Happy Days!

Golf’s rule-mak­ers an­nounce a wel­come change

Golf Digest (South Africa) - - Close Out -

Golf’s gov­ern­ing bod­ies have sup­plied a rea­son to get ex­cited about 2017.With the bless­ing of The R&A and USGA (ef­fec­tive Jan­uary 1), cour­ses and tour­na­ment com­mit­tees can en­act a Lo­cal Rule that says if you, your cad­die, your part­ner or your equip­ment (or that of your op­po­nent) ac­ci­den­tally move a ball or ball marker on the putting green, there’s no penalty, and the ball should be re­placed. ▶ You read that right. Rule-mak­ers did some­thing re­ally good for the game, and the re­ac­tion from pro­fes­sional tour­na­ment or­gan­is­ers has been ex­tremely pos­i­tive: All the ma­jor pro tours and the Mas­ters Tour­na­ment said they will use the rule in 2017.

“We’re golfers, too, and when we saw play­ers pe­nalised for mi­nor move­ment of a ball on the putting green, it didn’t sit well with us,” says Thomas Pagel, se­nior di­rec­tor of the Rules of Golf and am­a­teur sta­tus for the USGA. “I hope peo­ple are ex­cited about the change and it’s well re­ceived.” Pagel said he could en­vi­sion this Lo­cal Rule be­com­ing per­ma­nent when the next re­vi­sions of the Rules of Golf go into ef­fect in 2020, but “I’m not go­ing to guar­an­tee any­thing,” he says.

The new Lo­cal Rule was a re­ac­tion in large part to the messy sit­u­a­tion that af­fected Dustin John­son at the 2016 US Open. John­son was deemed to have ac­ci­den­tally moved his ball on the fifth green dur­ing the fi­nal round and later re­ceived a one-stroke penalty, although video ev­i­dence seemed in­con­clu­sive, and John­son said he didn’t cause his ball to move.The way De­ci­sion 18-2/0.5 is worded, if the weight of the ev­i­dence in­di­cates that it’s more likely than not that a player caused the ball to move, the penalty must be as­sessed. In John­son’s case, the USGA said there was no other rea­son more likely than John­son.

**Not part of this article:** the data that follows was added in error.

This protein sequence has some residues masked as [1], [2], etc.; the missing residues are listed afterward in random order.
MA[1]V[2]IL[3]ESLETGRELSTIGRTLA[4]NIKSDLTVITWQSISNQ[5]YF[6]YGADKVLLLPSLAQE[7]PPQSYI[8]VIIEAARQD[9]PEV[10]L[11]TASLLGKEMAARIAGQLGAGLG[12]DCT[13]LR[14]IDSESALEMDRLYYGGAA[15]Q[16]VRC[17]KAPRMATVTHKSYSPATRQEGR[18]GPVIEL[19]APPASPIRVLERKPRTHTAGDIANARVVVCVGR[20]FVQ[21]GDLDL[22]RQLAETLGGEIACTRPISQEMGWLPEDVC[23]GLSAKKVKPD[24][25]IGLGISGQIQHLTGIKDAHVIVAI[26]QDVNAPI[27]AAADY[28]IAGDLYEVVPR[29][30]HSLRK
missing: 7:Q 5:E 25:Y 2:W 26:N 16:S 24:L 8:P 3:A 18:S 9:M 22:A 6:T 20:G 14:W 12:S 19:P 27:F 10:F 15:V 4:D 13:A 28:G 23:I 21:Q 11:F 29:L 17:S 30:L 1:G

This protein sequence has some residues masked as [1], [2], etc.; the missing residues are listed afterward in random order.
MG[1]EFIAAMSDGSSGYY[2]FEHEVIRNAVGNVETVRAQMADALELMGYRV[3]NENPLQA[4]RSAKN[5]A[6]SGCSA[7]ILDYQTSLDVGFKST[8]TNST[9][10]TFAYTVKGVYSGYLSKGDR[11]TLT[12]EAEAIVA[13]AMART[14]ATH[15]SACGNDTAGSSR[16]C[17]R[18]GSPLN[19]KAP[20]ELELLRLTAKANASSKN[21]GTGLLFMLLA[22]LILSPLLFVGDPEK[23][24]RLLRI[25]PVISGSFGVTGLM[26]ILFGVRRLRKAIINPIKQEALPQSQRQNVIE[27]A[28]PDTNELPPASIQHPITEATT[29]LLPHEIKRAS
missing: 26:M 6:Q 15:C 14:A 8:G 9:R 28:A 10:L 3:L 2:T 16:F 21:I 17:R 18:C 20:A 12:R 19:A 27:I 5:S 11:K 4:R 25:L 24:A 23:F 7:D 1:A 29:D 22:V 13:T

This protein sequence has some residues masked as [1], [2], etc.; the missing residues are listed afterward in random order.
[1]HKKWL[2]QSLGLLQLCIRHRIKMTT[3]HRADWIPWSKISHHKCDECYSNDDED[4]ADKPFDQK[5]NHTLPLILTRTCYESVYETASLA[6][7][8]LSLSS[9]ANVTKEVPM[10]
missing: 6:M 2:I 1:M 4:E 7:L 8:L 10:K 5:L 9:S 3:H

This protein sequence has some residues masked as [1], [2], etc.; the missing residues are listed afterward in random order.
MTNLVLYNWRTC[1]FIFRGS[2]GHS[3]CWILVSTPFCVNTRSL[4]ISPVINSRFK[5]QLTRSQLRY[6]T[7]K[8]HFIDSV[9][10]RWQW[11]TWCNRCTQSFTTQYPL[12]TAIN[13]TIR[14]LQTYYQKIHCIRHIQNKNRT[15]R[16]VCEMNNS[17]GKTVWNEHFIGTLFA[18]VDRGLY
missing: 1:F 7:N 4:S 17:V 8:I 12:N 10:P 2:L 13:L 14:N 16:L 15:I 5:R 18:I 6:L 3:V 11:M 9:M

An­other key rea­son for the change is agron­omy.As green speeds have be­come faster, keep­ing a ball at rest has been a chal­lenge. Some­thing as in­no­cent as step­ping in to ad­dress a putt could cause the ball to move.

So what hap­pens if the Lo­cal Rule is not in ef­fect? The one-stroke penalty for vi­o­lat­ing Rules 18-2 (ball at rest moved by player, part­ner, cad­die or equip­ment), 18-3 (ball at rest moved by op­po­nent, cad­die or equip­ment in match play) or 20-1 (lift­ing and mark­ing) would still ap­ply. Those rules spec­ify a penalty for mov­ing a ball or ball marker in many sit­u­a­tions, in­clud­ing ac­ci­dents such as kick­ing the ball or mov­ing it when you make a prac­tice stroke.

Keep in mind that the new Lo­cal Rule ap­plies only if a ball is on the green – by def­i­ni­tion, when any part of the ball is touch­ing the putting sur­face. Fur­ther­more, if the ball should move on the green as a re­sult of wind, wa­ter or some other nat­u­ral cause, such as grav­ity, the ball must be played from its new po­si­tion. A ball marker that moves as a re­sult of strong winds, for ex­am­ple, should be re­placed.

But put all of that aside for now, and just take a mo­ment to salute The R&A and USGA for do­ing some­thing pos­i­tive for golf. – ron kaspriske

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